Every human relation is part of a complex system. That’s why human relations are often so difficult (and often produce quite startling biological changes when poorly handled. See Gerhardt again); we can’t always predict with absolute accuracy the effects of any particular event or message. Humans are, themselves, complex systems nested in larger natural and social complex systems (ecologies). We can think of complex systems as running on habits, rather than laws. So it’s also worthwhile asking why we all value habit so much. Complex systems exist at the edge of chaos, meaning that pattern, or habit, saves energy in our interactions with the world and with each other by stabilising the system against this tendency to fall into chaos. The Newtonian world is orderly, but it may be edged by two other systems: quantum mechanics at one side and complex and emergent systems at the other.
The existence of complex systems has long been known to philosophers and theologians – although not named as such. To medieval philosophers, it was a matter of faith that ‘God moves in mysterious ways, His wonders to perform’. To those philosopher-theologians, faith meant that not everything about the cosmos and causation was transparent. One of the earliest medieval ‘systems thinkers’, John Scotus Eriugena (c.800-c.877 A.D.), offers a prototype of a sort of ‘cybernetic’ dialecticism of the sort I have been discussing. We know that Eriugena’s system dialectic (another ‘system conversation’) influenced Georg Hegel and, through him, Karl Marx. In fact, medieval philosophers also had a strong sense of the natural and cultural worlds as information rich, or semiosic – i.e. rich in signs and meanings. These were to be understood through God’s two books: the book of scripture and the book of nature. Both were to be read as profoundly informing.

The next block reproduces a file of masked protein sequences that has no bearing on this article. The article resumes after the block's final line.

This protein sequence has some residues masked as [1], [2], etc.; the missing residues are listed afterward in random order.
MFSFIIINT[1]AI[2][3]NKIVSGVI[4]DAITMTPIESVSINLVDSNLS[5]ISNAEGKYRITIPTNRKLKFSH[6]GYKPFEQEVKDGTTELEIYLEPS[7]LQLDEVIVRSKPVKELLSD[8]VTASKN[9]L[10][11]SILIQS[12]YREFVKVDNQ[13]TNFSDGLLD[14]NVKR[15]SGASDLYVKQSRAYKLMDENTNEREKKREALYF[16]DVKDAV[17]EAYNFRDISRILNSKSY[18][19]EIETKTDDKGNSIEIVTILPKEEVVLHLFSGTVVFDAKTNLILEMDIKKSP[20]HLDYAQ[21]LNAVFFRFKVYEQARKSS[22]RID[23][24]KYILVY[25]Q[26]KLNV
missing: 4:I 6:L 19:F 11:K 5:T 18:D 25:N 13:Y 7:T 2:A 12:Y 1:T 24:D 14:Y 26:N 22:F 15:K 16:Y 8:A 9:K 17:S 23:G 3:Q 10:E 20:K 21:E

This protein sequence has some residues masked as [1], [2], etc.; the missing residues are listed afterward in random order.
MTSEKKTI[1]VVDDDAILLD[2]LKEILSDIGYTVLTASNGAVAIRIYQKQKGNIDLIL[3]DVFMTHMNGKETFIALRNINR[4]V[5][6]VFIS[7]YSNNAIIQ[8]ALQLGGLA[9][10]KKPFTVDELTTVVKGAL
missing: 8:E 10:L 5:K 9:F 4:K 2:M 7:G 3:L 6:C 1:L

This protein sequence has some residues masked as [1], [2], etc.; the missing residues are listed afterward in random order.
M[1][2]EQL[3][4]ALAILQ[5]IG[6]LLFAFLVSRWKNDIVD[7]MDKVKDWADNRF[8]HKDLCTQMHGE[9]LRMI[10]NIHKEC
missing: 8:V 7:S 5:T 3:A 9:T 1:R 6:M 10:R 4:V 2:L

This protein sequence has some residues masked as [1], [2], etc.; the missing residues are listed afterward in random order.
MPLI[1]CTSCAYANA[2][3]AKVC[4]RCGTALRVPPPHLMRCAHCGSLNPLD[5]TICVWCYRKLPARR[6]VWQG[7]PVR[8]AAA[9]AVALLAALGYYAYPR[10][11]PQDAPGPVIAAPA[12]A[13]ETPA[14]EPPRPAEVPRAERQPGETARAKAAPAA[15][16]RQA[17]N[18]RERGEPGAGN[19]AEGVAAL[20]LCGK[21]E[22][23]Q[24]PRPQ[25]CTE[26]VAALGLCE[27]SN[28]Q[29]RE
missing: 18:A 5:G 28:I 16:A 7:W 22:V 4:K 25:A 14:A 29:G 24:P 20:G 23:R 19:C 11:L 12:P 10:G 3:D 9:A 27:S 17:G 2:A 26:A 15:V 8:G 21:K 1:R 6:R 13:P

However, the essentially non-semiotic and mechanistically deterministic worldview which marks the decline of medieval philosophy and the growth of the modern world with and after the Protestant Reformation, has been one in which the deterministic idea has dominated. This is the seventeenth-century European world associated with Francis Bacon’s groundbreaking 1620 book Novum Organum Scientiarum, and with the development of the empirical methods of reductionism and inductive testing found in modern science. It is also the seventeenth-century world associated with the radical scepticism of the philosophy of René Descartes. This had the unfortunate consequence of establishing the mistaken idea of mind-body dualism in which non-human (i.e. soulless) bodies were simply machines. As with the Reformation itself, both endeavours were driven by the intensification of long-standing anxieties concerning human capacities for discerning truth – hence the rise of radical scepticism.
The idea that all three systems – quantum, Newtonian and complex/emergent – are information systems has been growing throughout the twentieth, and now twenty-first, centuries. One important source of that thinking – in many ways marking a long-awaited return to understanding natural and cultural interactions in terms of complex sign communication systems, a process begun by Charles Sanders Peirce (1839-1914) in the nineteenth century – has been the mid-twentieth century development of cybernetics. From the Second World War onwards, and with the recognition of cybernetic information feedback systems, complex systems both physical and biological have slowly but increasingly been understood importantly as information systems. Building on the work of complex systems pioneers such as the biologist Ludwig von Bertalanffy, those cyberneticians (as they came to be called) attending the Macy conferences between 1941 and 1960 were among the earliest groups of scientists looking for an interdisciplinary unifying principle of systems.